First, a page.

Tuesday, May 19

Bacon Fever

"Swine flu! I had bacon fever once, but it turned out the cure was just more bacon."

If statements like this represent "the norm" of communication between you and your siblings, what exactly does that say?

a. We all read The Onion a lot.
b. We have some psychological aversion to taking things seriously.
c. We have nearly every Simpsons' episode memorized and try to mimic them in every aspect of daily life.
d. We have a lifelong devotion to cured meats.
e. We grew up on a farm in Iowa; pork fervor is in our blood.
f. All of the above.

Oh yes, it is all of the above.

I know bacon loving has become quite the fad these days (I'm still not sure how eating fried meats becomes a fad, but whatever), but I'd like to take this moment to say: Tricks! The Perdues were here first! And we'll be here (with clogged arteries) long after you go running back to chicken and fish--or some weak sauce like that.

Bacon was present for many of my fond memories with my family. Some moments I feel like bacon was a member of our family. An abnormally silent, highly valued, and acceptably edible member, but still.

Bacon was there in BLT form with garden-fresh tomatoes after swimming lessons every Summer. Bacon has come to all our large New Year's day parties snugly wrapped around prunes and adding to the delight of the cleverly named "big sandwich." Bacon has been the steadfast breakfast partner to waffles, french toast, eggs, ableskiver, crepes and numerous other breakfasts that have been lingered over in my parents kitchen.

Last week I was in one of those rare moods when I was hungry, but nothing really appealed to me. I was wandering aimlessly around Miahuatlán mulling over the food in my fridge--none of my stock sounded remotely appealing except for a cantaloupe whose days were numbered.

I contemplated this cantaloupe and drifted into a daydream of eating melon and prosciutto in the Italian countryside with a glass of prosecco.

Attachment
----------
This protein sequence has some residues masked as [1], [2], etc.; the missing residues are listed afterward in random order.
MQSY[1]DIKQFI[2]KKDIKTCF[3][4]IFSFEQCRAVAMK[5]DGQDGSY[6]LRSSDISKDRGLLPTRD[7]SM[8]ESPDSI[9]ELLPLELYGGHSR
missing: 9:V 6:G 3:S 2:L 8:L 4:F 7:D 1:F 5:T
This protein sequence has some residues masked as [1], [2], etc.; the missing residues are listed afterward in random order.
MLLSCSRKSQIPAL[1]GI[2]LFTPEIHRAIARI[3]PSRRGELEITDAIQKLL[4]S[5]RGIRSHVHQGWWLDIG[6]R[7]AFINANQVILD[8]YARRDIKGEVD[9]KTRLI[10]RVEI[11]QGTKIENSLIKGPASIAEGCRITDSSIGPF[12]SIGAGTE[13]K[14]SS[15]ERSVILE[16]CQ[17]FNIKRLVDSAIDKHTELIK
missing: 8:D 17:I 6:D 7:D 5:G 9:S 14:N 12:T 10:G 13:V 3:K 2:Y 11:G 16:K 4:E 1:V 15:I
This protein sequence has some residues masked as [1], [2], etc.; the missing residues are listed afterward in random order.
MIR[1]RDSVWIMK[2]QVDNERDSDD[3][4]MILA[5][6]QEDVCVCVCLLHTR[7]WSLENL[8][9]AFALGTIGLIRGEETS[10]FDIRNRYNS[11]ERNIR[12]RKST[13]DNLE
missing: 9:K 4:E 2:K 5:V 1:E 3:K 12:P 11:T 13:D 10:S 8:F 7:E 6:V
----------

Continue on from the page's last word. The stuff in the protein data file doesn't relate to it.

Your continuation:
Then I had the realization that: hell, I am in Mexico. Prosciutto's cousin bacon, good ole sturdy bacon, my life long friend, lives here. And bacon crept into my mind, infecting me, and reminding me of all the good times we've shared.

So I decided to make an Italian countryside-daydream into a small Mexican city reality that showcased the food-love of my life. I came out with: Bacon Manchego Quesadillas with Melon Salsa.

It was just the trick. It sparked my hunger, was fresh, sweet, and savory. I was excited about my new twist while maintaining some (probably minimal, yes) Mexican cuisine elements. I
practically ran home to make it--I mean, it has BACON in it--who can walk? It had everything my bacon revering family would be excited about: bacon.

Bacon Manchego Quesadillas with Melon Salsa

I actually didn't pile on the bacon or cheese. With the amounts below (and using a little of the grease for frying) the flavors are all strong without being a heavy, meaty-cheese bog. However, do as your conscience dictates--bog away. Also, make sure your cantaloupe is nice and ripe. The salsa will benefit from a juicy one.

1/4 lb of bacon
8 medium corn tortillas
3/4 C refried beans
3 oz thinly sliced manchego cheese
Melon Salsa
2 cloves of garlic, minced
1/2 of a medium onion, diced
1 C fresh cilantro, chopped
1 small-medium cantaloupe, cut into small cubes
1 jalapeño
Juice of one lime

Assemble the salsa first. Combine all ingredients in a medium bowl and set aside.

Cook bacon in a medium skillet until you obtain desired crispness (preferred crisposity?). Remove bacon from skillet, blot with paper towels, and break into small pieces. Drain standing bacon grease from skillet, but allow a coating to remain and set the skillet aside.

Evenly spread 1/4 of the refried beans on a tortilla. Evenly distribute 1/4 of the manchego and bacon on the beans and top with another tortilla. Repeat with remaining ingredients.

Heat the skillet (with the bacon gloss) over medium high heat. Place one quesadilla in the skillet and cook 3-4 minutes or until the tortilla begins to crisp and brown. Flip quesadilla over and cook an additional 2-3 minutes. Remove from heat and cut into quarters. Repeat with each quesadilla.

Top quesadilla wedges with melon salsa and enjoy.

I almost forgot my shameless self-promotion for the day! Whew, that was close.
Please go vote (highly) on my enchilada recipe! I love winning!

Wednesday, May 13

Frying Times

Swine flu. Having nothing to do. A boss that is trying to deport you.
Come on, $25,000 Pyramid lovers, any guesses?
Brrrww: "The trying times Margee has had these last few weeks?"